9. Thanks for making me realize that my DSi is still under warranty! My shoulder buttons just stopped working.

  10. My own PSP 2000 has also developed screen issues, I have these dark spot around the border of the screen. They don’t seem to be getting worse though, but it does make me want to get a 3000 if they don’t announce a new one at E3 (or if the new one lacks a UMD drive).

    Actually, have you tried using Component Cables with a TV, or getting them if you don’t have them? If the issue’s purely screen related then you probably won’t see it on a TV and thus can finish it off without having to worry about the screen dying on you.

  11. I’ve got a first gen PS2, PSP, and PS3. They’re all still workin’ great. I think you’ve just got bad luck Parish.

  12. My PSP’s UMD drive stopped working like, as soon as the warranty went out. It was awesome.

    And then there’s my poor PS3 which… kinda works? I don’t know, I haven’t run into anyone with the same problem as me, nor anyone who can tell me how to fix it. Me and Sony are going to fight one of these days, I swear.

  13. Of course, the only Sony system I’ve ever had a real problem with was my 60GB PS3. Cosmic reversal! Your PS3 will lead a long and happy life and never give you problems! The optical drive on mine stopped reading discs and had to be replaced. PS1, PS2, PSP – no problem.

  14. I’ve had a good track record with all my hardware. The worst I can say is that my launch DS Lite came with a dead pixel.

  15. I’ll add to the pile. My PS1 from I think ’97 still works like a champ. Played through MGS1 on it it about 3 times. My PS2 I think has decided to give up the ghost on me finally. It doesn’t read PS1 games or BluePS2 games anymore, which is a shame. Though I have no complaints it lasted for about 9 years before finally giving up the ghost. That ain’t bad.

    Not sure about my SNES. The Start/Select buttons no longer work, and the last time I tried to play Super Mario World, it wouldn’t even start:(. Oh well. Guess it’s time to just get a wii and start replacing my library with VC downloads.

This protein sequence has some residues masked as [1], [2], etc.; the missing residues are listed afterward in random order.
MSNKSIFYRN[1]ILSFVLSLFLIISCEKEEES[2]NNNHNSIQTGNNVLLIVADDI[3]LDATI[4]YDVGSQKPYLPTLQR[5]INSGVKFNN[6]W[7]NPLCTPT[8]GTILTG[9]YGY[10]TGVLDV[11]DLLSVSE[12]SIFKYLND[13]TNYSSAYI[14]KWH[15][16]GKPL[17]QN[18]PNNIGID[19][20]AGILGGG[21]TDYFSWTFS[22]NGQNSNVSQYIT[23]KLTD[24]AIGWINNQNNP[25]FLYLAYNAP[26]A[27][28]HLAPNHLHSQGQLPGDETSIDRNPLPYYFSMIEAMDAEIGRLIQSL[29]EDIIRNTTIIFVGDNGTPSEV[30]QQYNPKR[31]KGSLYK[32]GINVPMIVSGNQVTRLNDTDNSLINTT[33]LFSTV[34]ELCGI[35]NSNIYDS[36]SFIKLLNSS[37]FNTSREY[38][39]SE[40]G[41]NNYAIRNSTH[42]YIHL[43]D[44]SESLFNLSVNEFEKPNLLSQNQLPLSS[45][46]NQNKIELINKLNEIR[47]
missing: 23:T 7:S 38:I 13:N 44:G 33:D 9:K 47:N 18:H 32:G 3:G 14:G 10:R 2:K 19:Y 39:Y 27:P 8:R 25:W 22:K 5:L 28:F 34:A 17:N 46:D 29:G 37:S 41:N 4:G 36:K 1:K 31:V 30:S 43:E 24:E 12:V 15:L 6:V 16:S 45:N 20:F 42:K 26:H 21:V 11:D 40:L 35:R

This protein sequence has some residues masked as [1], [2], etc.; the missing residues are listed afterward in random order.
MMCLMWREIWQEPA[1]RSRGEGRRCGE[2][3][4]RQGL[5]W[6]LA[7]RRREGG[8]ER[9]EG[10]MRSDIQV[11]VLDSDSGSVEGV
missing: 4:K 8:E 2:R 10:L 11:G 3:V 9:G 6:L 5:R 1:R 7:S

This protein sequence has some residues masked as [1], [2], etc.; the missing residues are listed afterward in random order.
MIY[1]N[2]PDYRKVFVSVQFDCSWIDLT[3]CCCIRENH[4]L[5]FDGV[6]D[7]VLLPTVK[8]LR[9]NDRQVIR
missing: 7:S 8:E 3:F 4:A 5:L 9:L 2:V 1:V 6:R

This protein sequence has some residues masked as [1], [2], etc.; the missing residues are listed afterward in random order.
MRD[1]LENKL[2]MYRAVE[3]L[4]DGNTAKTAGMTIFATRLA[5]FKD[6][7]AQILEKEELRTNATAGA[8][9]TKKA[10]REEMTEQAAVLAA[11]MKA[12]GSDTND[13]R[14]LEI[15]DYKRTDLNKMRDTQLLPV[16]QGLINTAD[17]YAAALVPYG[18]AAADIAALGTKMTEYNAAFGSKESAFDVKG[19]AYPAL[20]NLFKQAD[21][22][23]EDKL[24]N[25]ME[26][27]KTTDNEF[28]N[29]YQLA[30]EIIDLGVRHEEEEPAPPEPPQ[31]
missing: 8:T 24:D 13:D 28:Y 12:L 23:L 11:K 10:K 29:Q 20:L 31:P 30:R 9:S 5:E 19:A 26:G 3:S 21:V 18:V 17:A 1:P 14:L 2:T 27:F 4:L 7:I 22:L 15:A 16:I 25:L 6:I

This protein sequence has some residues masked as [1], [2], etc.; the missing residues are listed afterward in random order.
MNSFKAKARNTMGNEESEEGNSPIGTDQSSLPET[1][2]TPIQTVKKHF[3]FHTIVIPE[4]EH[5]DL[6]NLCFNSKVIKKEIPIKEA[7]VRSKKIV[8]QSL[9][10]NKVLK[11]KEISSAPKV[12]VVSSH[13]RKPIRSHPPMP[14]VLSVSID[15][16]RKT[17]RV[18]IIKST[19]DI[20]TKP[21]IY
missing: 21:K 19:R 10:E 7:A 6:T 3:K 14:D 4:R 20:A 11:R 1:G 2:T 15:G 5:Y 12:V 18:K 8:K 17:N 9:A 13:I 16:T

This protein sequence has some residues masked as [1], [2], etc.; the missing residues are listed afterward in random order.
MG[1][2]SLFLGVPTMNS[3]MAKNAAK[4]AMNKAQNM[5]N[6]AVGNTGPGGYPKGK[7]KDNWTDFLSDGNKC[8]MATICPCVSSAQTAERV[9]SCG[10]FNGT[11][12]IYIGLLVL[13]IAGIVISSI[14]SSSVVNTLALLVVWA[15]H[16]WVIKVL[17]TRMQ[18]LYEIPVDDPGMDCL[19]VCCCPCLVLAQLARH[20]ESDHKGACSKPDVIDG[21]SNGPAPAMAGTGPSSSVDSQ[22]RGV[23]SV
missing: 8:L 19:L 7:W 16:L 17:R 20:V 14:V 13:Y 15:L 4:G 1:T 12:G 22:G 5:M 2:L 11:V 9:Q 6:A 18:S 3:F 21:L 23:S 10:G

16. You too? Mine’s been doing almost the exact same thing for the last few months. It started with three vertical bands on the left side of the screen. Now it has several shifted image bands, not unlike the picture you have. Of course, given what I actually use my PSP for most of the time (PSX and other emulation), it’s not an issue, because of the location on screen, it’s very annoying. I need to get around to cracking the system open and see if I can’t reseat the ribbon cable, that may or may not help.

    Also, if you get really desperate, you could just use the component cables and tie in to a HDTV. Kind of defeats the purpose of a PlayStation _Portable_, but it would work.

  17. @Eusis: Missed your post recommending the same thing I did. Component cables should work.

    Also, it’s very rare for a SNES to actually go belly-up. Usually it’s just in need of cleaning, on either the cart or the connectors (or both). I’ve also had to replace a blown fuse on one. Don’t give up on it! Or if you do, give it to me! ;)

  18. Wow, that sentence in my first post is a tragedy. Should be “but it’s very annoying”, and I think I probably need to break that into separate sentences…